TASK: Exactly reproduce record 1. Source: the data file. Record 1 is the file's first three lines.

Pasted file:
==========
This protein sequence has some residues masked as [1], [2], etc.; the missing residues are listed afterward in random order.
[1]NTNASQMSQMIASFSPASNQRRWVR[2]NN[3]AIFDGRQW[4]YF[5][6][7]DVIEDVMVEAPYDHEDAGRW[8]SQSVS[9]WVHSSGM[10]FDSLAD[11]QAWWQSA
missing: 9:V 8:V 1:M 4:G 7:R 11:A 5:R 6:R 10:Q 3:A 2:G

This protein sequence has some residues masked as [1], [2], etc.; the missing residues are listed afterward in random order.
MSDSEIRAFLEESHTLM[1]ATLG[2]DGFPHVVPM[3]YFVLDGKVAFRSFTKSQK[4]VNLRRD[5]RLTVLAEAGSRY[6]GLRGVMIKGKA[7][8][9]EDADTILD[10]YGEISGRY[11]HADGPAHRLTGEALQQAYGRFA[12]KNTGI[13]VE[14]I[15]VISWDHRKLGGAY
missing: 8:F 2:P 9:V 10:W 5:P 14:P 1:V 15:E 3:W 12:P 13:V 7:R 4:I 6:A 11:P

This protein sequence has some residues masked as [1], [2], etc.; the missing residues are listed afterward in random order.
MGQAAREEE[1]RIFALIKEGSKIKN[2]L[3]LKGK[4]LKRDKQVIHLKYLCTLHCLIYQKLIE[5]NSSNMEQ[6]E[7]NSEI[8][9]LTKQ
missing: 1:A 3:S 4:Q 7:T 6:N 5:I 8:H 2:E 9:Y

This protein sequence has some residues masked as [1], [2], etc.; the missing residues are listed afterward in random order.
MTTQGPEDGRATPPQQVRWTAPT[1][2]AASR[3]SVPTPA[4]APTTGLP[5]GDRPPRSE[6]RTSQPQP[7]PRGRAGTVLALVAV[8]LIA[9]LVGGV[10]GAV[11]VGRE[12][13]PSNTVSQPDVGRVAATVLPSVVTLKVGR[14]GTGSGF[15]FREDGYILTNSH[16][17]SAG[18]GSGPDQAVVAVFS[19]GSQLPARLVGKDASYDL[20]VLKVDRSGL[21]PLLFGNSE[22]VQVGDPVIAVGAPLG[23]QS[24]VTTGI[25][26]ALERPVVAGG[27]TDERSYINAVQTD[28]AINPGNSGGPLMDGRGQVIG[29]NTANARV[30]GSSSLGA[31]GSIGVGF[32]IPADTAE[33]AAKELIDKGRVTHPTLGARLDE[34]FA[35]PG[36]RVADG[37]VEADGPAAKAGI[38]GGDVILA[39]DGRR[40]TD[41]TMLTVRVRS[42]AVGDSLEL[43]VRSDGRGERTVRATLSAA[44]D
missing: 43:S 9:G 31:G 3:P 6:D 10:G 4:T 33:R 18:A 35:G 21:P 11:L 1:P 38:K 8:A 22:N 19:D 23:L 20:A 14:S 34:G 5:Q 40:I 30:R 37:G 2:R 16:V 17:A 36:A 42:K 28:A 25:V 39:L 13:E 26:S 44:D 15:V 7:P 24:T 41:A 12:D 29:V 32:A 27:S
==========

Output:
This protein sequence has some residues masked as [1], [2], etc.; the missing residues are listed afterward in random order.
[1]NTNASQMSQMIASFSPASNQRRWVR[2]NN[3]AIFDGRQW[4]YF[5][6][7]DVIEDVMVEAPYDHEDAGRW[8]SQSVS[9]WVHSSGM[10]FDSLAD[11]QAWWQSA
missing: 9:V 8:V 1:M 4:G 7:R 11:A 5:R 6:R 10:Q 3:A 2:G